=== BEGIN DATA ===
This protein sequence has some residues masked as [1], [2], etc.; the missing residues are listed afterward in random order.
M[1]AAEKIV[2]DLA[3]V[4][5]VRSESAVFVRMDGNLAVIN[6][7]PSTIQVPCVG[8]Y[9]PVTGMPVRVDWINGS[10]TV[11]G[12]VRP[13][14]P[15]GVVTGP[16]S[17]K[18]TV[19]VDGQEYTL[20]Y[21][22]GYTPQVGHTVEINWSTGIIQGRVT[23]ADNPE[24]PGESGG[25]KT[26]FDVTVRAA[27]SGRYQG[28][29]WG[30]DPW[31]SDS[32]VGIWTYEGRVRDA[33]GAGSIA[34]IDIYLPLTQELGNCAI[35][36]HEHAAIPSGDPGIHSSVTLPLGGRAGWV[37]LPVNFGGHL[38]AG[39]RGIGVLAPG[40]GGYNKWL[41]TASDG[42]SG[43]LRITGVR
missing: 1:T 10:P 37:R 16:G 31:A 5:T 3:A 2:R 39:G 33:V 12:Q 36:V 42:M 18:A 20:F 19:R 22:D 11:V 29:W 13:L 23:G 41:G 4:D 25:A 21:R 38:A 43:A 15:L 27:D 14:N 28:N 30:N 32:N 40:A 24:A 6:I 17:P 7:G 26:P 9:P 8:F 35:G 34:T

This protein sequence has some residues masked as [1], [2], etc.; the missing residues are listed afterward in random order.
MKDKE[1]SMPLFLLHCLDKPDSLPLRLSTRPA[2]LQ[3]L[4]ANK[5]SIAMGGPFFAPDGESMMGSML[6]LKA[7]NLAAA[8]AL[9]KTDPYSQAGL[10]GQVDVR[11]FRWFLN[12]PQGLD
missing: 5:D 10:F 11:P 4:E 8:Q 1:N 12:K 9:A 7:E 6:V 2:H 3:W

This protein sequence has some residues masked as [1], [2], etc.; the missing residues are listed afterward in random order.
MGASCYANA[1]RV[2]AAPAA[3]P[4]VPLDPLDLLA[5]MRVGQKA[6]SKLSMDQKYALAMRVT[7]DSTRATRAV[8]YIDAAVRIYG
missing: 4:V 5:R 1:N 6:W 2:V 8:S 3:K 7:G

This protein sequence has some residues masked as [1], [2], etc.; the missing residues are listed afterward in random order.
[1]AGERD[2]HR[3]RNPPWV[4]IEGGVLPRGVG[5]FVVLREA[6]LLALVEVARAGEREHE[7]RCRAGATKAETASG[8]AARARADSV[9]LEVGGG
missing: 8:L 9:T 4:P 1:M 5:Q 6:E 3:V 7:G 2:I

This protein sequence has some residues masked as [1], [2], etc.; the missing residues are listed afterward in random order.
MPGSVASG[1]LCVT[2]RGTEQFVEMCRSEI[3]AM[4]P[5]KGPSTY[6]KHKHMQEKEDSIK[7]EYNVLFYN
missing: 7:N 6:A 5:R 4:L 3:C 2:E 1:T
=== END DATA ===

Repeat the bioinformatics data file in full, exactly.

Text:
This protein sequence has some residues masked as [1], [2], etc.; the missing residues are listed afterward in random order.
M[1]AAEKIV[2]DLA[3]V[4][5]VRSESAVFVRMDGNLAVIN[6][7]PSTIQVPCVG[8]Y[9]PVTGMPVRVDWINGS[10]TV[11]G[12]VRP[13][14]P[15]GVVTGP[16]S[17]K[18]TV[19]VDGQEYTL[20]Y[21][22]GYTPQVGHTVEINWSTGIIQGRVT[23]ADNPE[24]PGESGG[25]KT[26]FDVTVRAA[27]SGRYQG[28][29]WG[30]DPW[31]SDS[32]VGIWTYEGRVRDA[33]GAGSIA[34]IDIYLPLTQELGNCAI[35][36]HEHAAIPSGDPGIHSSVTLPLGGRAGWV[37]LPVNFGGHL[38]AG[39]RGIGVLAPG[40]GGYNKWL[41]TASDG[42]SG[43]LRITGVR
missing: 1:T 10:P 37:R 16:G 31:A 5:T 3:A 2:R 39:G 33:V 12:Q 36:V 42:M 18:A 20:F 19:R 22:D 11:V 29:W 13:L 23:G 41:G 4:D 25:A 21:R 38:A 43:A 15:L 27:D 14:N 28:N 30:N 32:N 40:A 24:A 6:I 17:P 7:G 26:P 9:P 8:F 35:G 34:T

This protein sequence has some residues masked as [1], [2], etc.; the missing residues are listed afterward in random order.
MKDKE[1]SMPLFLLHCLDKPDSLPLRLSTRPA[2]LQ[3]L[4]ANK[5]SIAMGGPFFAPDGESMMGSML[6]LKA[7]NLAAA[8]AL[9]KTDPYSQAGL[10]GQVDVR[11]FRWFLN[12]PQGLD
missing: 5:D 10:F 11:P 4:E 8:Q 1:N 12:K 9:A 7:E 6:V 2:H 3:W

This protein sequence has some residues masked as [1], [2], etc.; the missing residues are listed afterward in random order.
MGASCYANA[1]RV[2]AAPAA[3]P[4]VPLDPLDLLA[5]MRVGQKA[6]SKLSMDQKYALAMRVT[7]DSTRATRAV[8]YIDAAVRIYG
missing: 4:V 5:R 1:N 6:W 2:V 8:S 3:K 7:G

This protein sequence has some residues masked as [1], [2], etc.; the missing residues are listed afterward in random order.
[1]AGERD[2]HR[3]RNPPWV[4]IEGGVLPRGVG[5]FVVLREA[6]LLALVEVARAGEREHE[7]RCRAGATKAETASG[8]AARARADSV[9]LEVGGG
missing: 8:L 9:T 4:P 1:M 5:Q 6:E 3:V 7:G 2:I

This protein sequence has some residues masked as [1], [2], etc.; the missing residues are listed afterward in random order.
MPGSVASG[1]LCVT[2]RGTEQFVEMCRSEI[3]AM[4]P[5]KGPSTY[6]KHKHMQEKEDSIK[7]EYNVLFYN
missing: 7:N 6:A 5:R 4:L 3:C 2:E 1:T